Digital Projects

Visualizing the Red Summer is a research hub I created for academics (and the curious public) to facilitate further research about the more than three dozen riots and lynchings that occurred in 1919 known as the Red Summer.  I created the site in 2015 after having difficulty finding much material on the subject. The site includes a visual timeline of events using primary documents, an interactive map that allows users to look at trends among the riots, and an archive of difficult-to-find primary documents related to the riots, all linked here in blue. The Red Summer Archive contains over 700 photographs, articles, telegrams, court documents another items that I collected from across the country that are sortable by theme, location and type of document. Click the image below to enter the archive, using the ‘Filter By’ and ‘Filter Options’ drop-down menus to filter by themes.

Archive Still


Digital Loray, below, documents and interprets the long, complex history of Gastonia, North Carolina’s iconic Loray Mill and the surrounding mill village.  The site uses digital tools and technologies to tell the human stories of this place, engaging members of the community as active participants. I worked with a team in Gastonia for over two years collecting community histories and creating an archive of documents.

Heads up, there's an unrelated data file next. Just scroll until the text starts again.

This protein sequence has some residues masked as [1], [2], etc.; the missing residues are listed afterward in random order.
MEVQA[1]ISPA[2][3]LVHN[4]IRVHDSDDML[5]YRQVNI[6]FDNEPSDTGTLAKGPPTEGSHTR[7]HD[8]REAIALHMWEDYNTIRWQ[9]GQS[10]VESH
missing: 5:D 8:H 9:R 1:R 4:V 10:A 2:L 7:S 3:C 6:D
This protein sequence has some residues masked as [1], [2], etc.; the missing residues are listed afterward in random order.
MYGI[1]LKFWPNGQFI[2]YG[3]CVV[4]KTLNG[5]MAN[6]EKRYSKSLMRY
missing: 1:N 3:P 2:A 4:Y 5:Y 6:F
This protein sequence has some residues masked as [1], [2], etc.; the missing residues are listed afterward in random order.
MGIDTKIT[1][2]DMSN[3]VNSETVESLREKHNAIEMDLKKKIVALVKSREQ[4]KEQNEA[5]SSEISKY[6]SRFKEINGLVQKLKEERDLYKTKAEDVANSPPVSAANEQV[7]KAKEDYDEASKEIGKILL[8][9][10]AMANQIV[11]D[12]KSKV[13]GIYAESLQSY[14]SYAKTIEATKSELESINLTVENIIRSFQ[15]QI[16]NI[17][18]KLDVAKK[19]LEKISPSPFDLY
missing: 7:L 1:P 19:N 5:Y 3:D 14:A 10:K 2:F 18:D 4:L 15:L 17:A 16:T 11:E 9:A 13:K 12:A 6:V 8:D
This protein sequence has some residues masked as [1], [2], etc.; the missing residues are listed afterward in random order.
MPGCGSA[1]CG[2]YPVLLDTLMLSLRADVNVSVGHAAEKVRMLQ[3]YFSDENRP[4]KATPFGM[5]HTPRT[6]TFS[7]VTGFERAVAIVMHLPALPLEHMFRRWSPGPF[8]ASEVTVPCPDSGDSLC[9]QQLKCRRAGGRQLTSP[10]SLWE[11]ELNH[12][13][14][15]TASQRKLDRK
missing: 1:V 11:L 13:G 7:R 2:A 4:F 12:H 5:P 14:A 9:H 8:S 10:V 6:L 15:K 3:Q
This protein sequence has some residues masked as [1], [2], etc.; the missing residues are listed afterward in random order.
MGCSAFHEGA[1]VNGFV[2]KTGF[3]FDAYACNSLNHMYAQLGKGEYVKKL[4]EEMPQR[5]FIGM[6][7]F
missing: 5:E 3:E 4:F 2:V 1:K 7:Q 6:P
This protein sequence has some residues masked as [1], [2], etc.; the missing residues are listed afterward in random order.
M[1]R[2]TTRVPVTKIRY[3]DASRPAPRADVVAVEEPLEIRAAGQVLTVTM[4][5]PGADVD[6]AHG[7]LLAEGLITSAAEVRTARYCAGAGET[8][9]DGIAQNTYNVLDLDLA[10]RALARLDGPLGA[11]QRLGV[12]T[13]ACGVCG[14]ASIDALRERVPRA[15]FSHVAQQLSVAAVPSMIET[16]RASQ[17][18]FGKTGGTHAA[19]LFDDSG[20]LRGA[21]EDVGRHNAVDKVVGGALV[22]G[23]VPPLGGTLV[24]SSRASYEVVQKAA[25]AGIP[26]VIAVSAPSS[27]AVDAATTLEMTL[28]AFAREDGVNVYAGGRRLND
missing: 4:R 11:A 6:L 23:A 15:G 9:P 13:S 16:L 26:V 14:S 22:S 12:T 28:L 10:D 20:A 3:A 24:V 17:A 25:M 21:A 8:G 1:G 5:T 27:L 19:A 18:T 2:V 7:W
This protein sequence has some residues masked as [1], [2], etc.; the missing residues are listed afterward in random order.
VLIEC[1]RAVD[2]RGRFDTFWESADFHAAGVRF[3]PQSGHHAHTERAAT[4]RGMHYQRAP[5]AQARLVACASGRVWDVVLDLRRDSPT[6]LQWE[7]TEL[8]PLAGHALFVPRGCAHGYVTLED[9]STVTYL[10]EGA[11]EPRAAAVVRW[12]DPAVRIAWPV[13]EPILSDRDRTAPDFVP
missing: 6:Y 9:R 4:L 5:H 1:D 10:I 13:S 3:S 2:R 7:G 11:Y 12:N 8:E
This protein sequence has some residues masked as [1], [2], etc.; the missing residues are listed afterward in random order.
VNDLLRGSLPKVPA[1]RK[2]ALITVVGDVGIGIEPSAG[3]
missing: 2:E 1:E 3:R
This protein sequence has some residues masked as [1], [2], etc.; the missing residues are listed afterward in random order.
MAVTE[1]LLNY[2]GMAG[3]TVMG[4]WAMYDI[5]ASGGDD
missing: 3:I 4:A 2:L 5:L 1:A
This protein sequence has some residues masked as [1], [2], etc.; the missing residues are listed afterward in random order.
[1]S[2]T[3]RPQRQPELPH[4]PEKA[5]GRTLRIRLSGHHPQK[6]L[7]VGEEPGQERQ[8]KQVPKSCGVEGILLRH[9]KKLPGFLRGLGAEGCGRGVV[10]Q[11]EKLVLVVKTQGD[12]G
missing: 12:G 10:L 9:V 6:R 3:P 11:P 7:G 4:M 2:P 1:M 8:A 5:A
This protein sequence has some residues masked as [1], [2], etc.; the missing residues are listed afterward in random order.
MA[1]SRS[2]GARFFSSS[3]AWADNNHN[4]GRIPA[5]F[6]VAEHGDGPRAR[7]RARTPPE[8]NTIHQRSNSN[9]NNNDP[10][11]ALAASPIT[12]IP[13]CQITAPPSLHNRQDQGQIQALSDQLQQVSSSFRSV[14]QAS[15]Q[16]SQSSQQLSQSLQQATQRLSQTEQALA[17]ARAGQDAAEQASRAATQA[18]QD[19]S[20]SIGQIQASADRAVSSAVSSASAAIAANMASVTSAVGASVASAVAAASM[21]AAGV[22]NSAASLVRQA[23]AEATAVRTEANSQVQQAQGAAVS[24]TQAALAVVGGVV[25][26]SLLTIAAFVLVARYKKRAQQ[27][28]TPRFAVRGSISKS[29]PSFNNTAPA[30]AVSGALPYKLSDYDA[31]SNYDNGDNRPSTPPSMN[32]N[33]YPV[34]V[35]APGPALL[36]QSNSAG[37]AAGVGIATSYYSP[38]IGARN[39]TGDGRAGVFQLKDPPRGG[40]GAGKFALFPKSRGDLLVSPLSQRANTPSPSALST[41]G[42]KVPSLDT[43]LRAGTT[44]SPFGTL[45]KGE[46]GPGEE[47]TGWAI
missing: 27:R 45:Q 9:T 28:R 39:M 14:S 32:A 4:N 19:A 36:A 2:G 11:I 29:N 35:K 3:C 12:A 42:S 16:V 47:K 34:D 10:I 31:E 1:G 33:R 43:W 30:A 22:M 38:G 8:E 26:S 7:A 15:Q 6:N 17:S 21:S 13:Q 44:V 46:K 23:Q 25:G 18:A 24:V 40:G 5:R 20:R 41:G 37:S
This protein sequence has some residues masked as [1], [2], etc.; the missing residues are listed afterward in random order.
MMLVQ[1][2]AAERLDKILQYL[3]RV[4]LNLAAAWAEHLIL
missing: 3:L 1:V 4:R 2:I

Video about Digital Loray 

Article about Digital Loray and Kessell History Center  

My solo research also led to the creation of The Mill Village in 1920, an interactive map that documents the 2000+ residents of the Loray Mill Village in 1920 using data drawn from census records, city directories, and other sources.  Enter the map by clicking below, and use the drop-down menu in the legend to the right to sort the community by race, age, job, or other categories.

Mill Village 1920

The The Well Read President  is a virtual bookshelf timeline of the books President Theodore Roosevelt read during his first presidency, as an outdoorsman and naturalist, a father, a historian and politician. Created for the Theodore Roosevelt Center, it illuminates not only how books affected Roosevelt’s diplomacy and decisions as president, but also his relationships with his family and friends. Dynamic and expandable, it serves a prototype for potential visualizations of other bookshelves of avid readers, from Frances Willard to Carl Sandburg. Click to enter.